Shorter Hauls


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As fast as Dave Priester can train them, graduates from his commercial driver's license program have locked up jobs in the trucking industry.

"I certainly have more employers than students," said the CDL instructor for the Central Pennsylvania Institute of Science and Technology. "I've had companies take anybody we could train."

Despite demand, wages have stagnated, and turnover in the industry is running more than 100 percent, according to a recent survey by the American Trucking Association, done with the consulting firm Global Insight. Potential drivers have migrated to construction jobs, where the pay has been better and they don't have to be constantly away from home.

"That's always been the crux of the problem of the long-haul industry," Priester said.

Once a headache mostly for large national truckload companies, the problem now hampers the small trucking companies that make up most of the industry's employers.

Driver turnover rates exceeded 100 percent for both large and small truckload carriers in the third quarter of 2006, according to the survey. Small-truckload firms, whose annual revenues are less than $30 million, reported 100 percent turnover rates for the past four quarters. That was the first time that had happened since the American Trucking Association began tracking the data in 1995.

"We struggle with it all the time," said Randy Davidson, president of Davidson Brothers Trucking in Bellefonte. "It's a challenge every day keeping truck drivers."

He has about 75 drivers, including 25 owner/operators who haul dry bulk goods in the mid-Atlantic region.

"We see more turnover now than we ever have," he said, adding that turnover is as high as 50 percent, even when his drivers are home most nights.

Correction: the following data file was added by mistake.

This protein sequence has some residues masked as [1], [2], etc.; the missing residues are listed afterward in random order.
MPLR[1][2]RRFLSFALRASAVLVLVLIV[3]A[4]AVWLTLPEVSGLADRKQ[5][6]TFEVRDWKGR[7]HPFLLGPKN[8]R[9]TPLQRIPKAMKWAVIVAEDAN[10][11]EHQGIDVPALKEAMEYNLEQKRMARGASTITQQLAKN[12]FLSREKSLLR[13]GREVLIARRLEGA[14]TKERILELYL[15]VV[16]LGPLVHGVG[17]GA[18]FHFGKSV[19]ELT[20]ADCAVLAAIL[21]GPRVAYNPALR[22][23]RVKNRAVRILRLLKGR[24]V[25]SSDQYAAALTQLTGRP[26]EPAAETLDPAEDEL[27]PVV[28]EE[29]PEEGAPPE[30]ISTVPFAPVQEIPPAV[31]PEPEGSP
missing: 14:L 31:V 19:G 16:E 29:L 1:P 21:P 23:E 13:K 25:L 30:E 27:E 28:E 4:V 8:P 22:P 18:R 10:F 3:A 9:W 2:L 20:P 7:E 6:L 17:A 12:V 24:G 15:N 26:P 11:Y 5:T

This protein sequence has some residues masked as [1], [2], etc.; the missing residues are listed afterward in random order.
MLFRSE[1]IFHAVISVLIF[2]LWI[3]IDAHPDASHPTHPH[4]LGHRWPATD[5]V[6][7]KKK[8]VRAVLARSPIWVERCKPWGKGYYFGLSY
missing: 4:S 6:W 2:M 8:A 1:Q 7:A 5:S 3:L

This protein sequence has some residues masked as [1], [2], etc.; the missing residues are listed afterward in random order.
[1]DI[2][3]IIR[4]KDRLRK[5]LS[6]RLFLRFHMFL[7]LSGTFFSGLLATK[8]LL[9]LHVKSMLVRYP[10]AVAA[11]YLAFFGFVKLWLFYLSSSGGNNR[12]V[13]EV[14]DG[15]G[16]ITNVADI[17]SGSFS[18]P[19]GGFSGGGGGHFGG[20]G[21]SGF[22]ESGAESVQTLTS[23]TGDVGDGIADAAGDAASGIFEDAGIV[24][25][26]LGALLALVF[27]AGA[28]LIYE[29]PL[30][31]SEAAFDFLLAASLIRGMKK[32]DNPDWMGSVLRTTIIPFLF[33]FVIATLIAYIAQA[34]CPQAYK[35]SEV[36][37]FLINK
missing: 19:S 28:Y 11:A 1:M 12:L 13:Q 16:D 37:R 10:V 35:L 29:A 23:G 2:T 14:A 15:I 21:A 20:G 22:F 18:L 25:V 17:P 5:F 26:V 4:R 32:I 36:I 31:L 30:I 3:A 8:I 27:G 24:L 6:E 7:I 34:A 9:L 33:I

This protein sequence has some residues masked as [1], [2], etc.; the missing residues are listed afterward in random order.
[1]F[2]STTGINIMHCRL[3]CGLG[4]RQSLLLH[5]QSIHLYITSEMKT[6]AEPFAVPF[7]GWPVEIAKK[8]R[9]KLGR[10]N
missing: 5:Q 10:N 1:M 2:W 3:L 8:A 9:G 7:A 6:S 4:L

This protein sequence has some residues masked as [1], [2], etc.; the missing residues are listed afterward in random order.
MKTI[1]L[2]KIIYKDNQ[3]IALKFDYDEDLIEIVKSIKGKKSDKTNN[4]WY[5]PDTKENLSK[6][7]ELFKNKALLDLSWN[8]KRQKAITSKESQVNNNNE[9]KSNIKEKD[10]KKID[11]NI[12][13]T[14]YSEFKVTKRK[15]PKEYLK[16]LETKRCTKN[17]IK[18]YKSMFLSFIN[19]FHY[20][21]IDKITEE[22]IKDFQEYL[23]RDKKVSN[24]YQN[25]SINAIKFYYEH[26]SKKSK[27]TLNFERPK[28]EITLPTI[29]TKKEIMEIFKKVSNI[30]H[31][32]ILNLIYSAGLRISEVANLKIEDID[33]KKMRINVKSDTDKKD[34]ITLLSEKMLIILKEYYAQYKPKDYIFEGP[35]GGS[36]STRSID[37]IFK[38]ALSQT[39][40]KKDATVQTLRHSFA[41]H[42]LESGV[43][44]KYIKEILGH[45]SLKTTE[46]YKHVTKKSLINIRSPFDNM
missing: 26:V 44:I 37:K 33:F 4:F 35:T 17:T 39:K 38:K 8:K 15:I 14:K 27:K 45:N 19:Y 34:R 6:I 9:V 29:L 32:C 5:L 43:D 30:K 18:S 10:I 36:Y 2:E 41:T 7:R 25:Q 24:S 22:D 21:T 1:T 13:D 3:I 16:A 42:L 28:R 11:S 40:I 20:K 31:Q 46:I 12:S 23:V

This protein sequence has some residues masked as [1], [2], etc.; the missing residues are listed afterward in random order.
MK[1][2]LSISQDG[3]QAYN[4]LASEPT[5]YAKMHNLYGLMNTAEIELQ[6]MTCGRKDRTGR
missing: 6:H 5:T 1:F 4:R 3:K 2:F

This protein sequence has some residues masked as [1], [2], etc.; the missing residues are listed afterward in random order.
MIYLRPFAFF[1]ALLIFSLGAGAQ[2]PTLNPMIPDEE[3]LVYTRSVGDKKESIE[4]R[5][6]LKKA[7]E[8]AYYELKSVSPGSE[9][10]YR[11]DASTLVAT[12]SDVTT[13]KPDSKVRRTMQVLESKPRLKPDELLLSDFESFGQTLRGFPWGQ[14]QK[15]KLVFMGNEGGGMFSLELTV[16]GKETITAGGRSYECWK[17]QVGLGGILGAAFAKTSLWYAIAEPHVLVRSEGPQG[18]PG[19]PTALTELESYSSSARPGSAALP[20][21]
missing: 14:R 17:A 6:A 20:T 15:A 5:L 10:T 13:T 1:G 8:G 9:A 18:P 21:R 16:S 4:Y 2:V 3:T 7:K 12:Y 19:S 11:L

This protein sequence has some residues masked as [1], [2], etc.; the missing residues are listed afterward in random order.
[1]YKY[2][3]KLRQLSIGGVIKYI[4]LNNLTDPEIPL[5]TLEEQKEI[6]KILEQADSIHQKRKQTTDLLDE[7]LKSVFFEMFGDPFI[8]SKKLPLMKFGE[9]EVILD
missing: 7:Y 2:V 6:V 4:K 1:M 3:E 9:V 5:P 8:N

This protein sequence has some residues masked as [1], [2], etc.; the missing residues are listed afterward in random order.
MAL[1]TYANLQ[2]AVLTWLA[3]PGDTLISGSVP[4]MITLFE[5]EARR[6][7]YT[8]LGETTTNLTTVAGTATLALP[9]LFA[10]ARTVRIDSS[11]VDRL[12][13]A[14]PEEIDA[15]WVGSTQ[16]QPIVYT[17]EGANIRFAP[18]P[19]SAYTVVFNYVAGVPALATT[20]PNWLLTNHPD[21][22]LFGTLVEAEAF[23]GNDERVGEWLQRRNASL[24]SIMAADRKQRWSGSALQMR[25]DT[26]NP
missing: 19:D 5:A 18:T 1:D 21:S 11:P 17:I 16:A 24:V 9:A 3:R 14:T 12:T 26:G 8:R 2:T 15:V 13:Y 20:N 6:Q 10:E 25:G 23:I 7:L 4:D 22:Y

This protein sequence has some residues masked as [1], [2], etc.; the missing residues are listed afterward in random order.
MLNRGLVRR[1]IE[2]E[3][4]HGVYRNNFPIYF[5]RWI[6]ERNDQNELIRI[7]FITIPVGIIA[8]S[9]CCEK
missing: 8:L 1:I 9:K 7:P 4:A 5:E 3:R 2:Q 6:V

As the industry struggles with the shortage, talking about higher pay and attracting immigrant drivers, trucking officials say it is everyone's problem. Trucking moves more than 70 percent of the freight in this country, making it an essential link between the consumers and the things they want and need. At some point, the shortage will mean delivery delays and higher prices for consumers.

"The economy basically hauls everything by truck," Priester said.

But it doesn't make finding drivers any easier.

ATA Chief Executive Bill Graves said the difficulty finding drivers has become the chief concern of trucking companies, even ahead of the cost of fuel.

"Issues like fuel prices come and go, but the driver shortage has sort of become a constant drumbeat," Graves said. "Fleet operators listed the driver shortage as their number one concern."

Current estimates are that the United States is shy 20,000 long-haul drivers, despite having 3.2 million truck drivers nationwide in 2004. The ATA study projected that the shortage of drivers could rise to 111,000 by 2014.

The causes of the shortage are numerous. Drivers' pay has not kept pace with other industries in which working conditions are better. With lots of little companies, shipping rates have been very competitive, keeping pay for long-haul drivers stagnant this decade.

"Our costs have increased 50-fold, yet the rates we haul at are still lagging," said Mark Zimmerman, vice president of Zimmerman Truck Lines Inc. near Mifflintown in Juniata County.

He has about 300 drivers who haul goods coast to coast. Costs for fuel, health insurance and wages continue to climb, Zimmerman said.

"It's difficult. There's a lot of liability out there," he said.

The industry measures its wages against construction because people who consider truck driving are often the same ones who take construction jobs.

In the 1990s, pay for long-distance truck drivers in the U.S. consistently was 6 percent to 7 percent higher than that of construction workers, according to the ATA study. But with a flourishing construction industry, that differential disappeared. By 2004, the average weekly pay for long-haul truckers in the U.S. was $725, compared with $736 for construction workers.


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